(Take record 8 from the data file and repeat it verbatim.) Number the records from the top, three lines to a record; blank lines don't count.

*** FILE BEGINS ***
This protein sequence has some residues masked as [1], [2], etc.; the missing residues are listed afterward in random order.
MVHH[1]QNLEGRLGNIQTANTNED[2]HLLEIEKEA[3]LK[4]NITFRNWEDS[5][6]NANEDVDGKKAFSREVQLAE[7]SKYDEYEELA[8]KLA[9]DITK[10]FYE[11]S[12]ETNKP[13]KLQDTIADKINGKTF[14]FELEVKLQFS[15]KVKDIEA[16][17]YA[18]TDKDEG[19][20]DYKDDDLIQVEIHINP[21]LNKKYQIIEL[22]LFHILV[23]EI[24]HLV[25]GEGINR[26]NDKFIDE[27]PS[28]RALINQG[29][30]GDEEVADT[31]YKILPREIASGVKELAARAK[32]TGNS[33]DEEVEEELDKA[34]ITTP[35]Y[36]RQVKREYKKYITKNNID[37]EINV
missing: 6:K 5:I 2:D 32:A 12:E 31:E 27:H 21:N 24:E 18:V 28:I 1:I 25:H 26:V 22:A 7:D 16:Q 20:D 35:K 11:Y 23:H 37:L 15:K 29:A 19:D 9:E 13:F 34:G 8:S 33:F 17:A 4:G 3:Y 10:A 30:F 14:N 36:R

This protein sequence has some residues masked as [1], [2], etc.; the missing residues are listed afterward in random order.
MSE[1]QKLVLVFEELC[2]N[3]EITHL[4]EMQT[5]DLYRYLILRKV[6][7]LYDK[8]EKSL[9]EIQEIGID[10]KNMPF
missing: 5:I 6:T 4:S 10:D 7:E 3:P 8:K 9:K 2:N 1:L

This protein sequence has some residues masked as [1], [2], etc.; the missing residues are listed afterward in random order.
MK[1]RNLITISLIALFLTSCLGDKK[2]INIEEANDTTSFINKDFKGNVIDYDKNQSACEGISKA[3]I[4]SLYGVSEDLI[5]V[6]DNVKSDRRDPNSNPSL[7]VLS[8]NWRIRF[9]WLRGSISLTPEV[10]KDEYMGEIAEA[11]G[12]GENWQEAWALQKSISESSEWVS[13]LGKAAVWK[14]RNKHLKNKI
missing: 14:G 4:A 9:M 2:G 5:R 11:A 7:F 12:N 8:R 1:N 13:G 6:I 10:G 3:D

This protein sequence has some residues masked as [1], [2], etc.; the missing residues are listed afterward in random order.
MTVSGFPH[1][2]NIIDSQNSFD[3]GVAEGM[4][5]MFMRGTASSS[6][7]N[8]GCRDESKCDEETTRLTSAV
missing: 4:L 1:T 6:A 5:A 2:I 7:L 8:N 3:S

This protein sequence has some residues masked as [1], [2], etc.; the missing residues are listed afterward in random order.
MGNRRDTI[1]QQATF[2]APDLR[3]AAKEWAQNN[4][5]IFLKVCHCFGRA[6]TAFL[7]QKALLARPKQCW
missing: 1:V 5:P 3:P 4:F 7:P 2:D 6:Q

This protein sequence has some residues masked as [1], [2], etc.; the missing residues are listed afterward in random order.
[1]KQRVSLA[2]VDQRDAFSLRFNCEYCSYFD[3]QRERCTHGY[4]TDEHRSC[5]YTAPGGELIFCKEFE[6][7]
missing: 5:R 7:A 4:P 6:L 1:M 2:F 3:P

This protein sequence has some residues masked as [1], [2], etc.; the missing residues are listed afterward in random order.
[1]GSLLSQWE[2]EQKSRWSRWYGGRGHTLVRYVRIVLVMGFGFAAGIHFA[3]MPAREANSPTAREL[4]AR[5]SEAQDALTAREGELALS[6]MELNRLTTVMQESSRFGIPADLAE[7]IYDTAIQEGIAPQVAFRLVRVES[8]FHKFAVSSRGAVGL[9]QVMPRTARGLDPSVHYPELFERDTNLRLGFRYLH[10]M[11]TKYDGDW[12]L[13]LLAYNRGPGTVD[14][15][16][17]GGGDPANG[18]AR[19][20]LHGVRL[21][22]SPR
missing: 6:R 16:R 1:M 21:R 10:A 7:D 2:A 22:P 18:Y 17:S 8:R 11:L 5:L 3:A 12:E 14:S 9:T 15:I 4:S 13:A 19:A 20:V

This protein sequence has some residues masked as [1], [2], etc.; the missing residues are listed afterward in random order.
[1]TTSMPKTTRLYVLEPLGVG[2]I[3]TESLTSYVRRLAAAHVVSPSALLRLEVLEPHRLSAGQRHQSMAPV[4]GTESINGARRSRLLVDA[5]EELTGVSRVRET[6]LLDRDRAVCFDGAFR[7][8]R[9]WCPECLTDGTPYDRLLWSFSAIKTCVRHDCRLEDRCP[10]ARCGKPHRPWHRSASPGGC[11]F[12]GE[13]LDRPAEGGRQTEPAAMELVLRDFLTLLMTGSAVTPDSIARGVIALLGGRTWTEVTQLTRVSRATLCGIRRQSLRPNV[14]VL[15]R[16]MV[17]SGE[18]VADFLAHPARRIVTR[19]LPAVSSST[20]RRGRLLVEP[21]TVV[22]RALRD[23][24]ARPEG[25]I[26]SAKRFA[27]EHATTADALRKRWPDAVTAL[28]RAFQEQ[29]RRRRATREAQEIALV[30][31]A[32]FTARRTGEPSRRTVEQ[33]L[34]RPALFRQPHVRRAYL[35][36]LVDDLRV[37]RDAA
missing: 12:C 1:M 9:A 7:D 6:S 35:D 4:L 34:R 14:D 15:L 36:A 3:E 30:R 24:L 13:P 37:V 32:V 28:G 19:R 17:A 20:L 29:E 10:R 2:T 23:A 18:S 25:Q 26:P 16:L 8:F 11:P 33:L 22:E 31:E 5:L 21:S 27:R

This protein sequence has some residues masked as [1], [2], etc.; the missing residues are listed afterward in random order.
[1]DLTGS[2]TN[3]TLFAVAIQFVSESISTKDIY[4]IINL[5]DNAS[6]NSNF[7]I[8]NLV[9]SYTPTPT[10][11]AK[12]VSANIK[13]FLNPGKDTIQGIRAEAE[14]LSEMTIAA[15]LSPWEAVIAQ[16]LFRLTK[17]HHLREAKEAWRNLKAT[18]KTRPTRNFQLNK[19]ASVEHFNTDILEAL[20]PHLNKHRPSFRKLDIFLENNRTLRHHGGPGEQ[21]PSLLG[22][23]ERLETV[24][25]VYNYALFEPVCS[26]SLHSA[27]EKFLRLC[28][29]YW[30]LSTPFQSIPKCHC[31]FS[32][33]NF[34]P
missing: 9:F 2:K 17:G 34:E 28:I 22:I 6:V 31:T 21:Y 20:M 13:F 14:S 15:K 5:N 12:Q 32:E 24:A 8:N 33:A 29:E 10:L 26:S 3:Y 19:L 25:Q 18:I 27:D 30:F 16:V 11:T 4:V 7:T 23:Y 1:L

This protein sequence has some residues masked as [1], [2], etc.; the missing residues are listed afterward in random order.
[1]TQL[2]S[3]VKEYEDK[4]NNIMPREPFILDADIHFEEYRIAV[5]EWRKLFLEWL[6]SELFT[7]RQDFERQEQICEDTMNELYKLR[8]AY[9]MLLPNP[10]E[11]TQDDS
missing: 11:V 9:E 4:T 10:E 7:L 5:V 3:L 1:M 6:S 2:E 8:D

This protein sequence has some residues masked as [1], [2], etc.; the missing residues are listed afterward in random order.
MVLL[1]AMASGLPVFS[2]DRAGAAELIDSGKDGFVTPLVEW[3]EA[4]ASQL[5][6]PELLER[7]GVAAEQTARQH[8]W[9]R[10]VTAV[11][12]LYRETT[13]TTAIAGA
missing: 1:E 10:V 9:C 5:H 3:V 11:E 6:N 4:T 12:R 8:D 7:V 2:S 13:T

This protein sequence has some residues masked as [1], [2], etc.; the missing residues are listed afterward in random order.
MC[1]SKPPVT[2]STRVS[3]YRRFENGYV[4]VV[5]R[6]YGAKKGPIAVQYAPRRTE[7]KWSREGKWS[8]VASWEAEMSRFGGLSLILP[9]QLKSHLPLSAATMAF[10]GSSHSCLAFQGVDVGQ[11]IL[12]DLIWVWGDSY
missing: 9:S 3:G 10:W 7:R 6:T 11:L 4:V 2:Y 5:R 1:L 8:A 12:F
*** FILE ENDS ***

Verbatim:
This protein sequence has some residues masked as [1], [2], etc.; the missing residues are listed afterward in random order.
[1]TTSMPKTTRLYVLEPLGVG[2]I[3]TESLTSYVRRLAAAHVVSPSALLRLEVLEPHRLSAGQRHQSMAPV[4]GTESINGARRSRLLVDA[5]EELTGVSRVRET[6]LLDRDRAVCFDGAFR[7][8]R[9]WCPECLTDGTPYDRLLWSFSAIKTCVRHDCRLEDRCP[10]ARCGKPHRPWHRSASPGGC[11]F[12]GE[13]LDRPAEGGRQTEPAAMELVLRDFLTLLMTGSAVTPDSIARGVIALLGGRTWTEVTQLTRVSRATLCGIRRQSLRPNV[14]VL[15]R[16]MV[17]SGE[18]VADFLAHPARRIVTR[19]LPAVSSST[20]RRGRLLVEP[21]TVV[22]RALRD[23][24]ARPEG[25]I[26]SAKRFA[27]EHATTADALRKRWPDAVTAL[28]RAFQEQ[29]RRRRATREAQEIALV[30][31]A[32]FTARRTGEPSRRTVEQ[33]L[34]RPALFRQPHVRRAYL[35][36]LVDDLRV[37]RDAA
missing: 12:C 1:M 9:A 7:D 6:S 35:D 4:L 34:R 14:D 15:L 36:A 3:E 30:R 24:L 13:P 37:V 32:V 28:G 19:R 17:A 20:L 29:E 10:R 2:T 23:A 18:S 25:Q 26:P 16:L 8:F 11:P 33:L 22:E 31:E 5:L 21:S 27:R